Here's what he had to say about the impact of America's aging population on the budget deficit:
"Two interrelated economic challenges our nation faces: meeting the economic needs of an aging population and regaining fiscal sustainability.In addition, Bernanke said this about housing more generally:
The U.S. population will change significantly in coming decades with the combined effect of the decline in fertility rates following the baby boom and increasing longevity. As our population ages, the ratio of working-age Americans to older Americans will fall, which could hold back the long-run prospects for living standards in our country. The aging of the population also will have a major impact on the federal budget, most dramatically on the Social Security and Medicare programs, particularly if the cost of health care continues to rise at its historical rate. Thus, we must begin now to prepare for this coming demographic transition.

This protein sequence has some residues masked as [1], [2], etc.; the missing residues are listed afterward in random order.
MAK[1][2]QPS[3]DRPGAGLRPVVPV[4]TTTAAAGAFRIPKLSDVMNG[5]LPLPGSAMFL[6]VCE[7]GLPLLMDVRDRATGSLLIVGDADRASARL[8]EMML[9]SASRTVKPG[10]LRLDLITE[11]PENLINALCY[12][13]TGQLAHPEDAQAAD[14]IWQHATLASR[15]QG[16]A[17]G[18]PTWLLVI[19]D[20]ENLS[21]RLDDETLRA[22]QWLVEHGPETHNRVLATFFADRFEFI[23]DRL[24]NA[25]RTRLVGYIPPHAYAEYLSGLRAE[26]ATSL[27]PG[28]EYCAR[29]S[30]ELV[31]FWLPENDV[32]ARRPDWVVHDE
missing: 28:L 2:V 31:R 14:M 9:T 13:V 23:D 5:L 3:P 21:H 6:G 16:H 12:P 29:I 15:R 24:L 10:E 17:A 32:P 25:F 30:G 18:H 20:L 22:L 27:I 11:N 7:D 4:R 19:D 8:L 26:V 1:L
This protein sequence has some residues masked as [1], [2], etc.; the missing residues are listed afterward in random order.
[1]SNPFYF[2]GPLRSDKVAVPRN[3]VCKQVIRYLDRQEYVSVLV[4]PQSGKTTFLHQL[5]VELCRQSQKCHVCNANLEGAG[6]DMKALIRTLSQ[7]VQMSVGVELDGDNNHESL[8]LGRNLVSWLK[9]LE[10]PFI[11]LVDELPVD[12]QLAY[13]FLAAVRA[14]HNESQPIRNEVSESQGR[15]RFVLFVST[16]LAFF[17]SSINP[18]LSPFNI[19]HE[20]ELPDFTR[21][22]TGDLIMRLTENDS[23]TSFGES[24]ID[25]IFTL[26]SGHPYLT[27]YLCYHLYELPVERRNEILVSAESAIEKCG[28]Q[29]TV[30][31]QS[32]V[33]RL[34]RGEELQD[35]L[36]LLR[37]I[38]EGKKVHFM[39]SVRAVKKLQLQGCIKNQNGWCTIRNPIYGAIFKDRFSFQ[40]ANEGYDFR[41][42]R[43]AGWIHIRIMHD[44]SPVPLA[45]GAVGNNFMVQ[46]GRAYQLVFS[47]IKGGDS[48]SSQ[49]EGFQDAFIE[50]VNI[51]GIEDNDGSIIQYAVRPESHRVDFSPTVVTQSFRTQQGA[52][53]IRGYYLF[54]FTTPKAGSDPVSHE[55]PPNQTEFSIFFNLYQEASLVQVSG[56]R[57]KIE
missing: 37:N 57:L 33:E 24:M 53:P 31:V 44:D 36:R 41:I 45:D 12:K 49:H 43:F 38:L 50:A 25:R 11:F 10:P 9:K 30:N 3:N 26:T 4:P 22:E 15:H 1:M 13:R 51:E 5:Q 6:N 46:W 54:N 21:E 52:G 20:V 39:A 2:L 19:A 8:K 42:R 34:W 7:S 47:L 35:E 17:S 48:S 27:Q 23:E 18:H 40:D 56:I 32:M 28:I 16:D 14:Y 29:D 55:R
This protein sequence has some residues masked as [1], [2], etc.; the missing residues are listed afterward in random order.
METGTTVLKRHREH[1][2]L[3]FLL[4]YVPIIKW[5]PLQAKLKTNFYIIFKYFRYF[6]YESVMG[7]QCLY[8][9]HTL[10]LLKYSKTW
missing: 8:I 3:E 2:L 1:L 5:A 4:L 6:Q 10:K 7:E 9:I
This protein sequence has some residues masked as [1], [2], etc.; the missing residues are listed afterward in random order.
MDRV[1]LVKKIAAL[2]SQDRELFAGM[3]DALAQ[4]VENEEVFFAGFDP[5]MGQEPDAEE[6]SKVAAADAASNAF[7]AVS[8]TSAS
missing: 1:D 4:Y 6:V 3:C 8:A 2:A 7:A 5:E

Inevitably, addressing the fiscal challenges posed by an aging population will require a willingness to make difficult choices. The arithmetic is, unfortunately, quite clear. To avoid large and unsustainable budget deficits, the nation will ultimately have to choose among higher taxes, modifications to entitlement programs such as Social Security and Medicare, less spending on everything else from education to defense, or some combination of the above."
"We have yet to see evidence of a sustained recovery in the housing market. Mortgage delinquencies for both subprime and prime loans continue to rise as do foreclosures. The commercial real estate sector remains troubled, which is a concern for communities and for banks holding commercial real estate loans."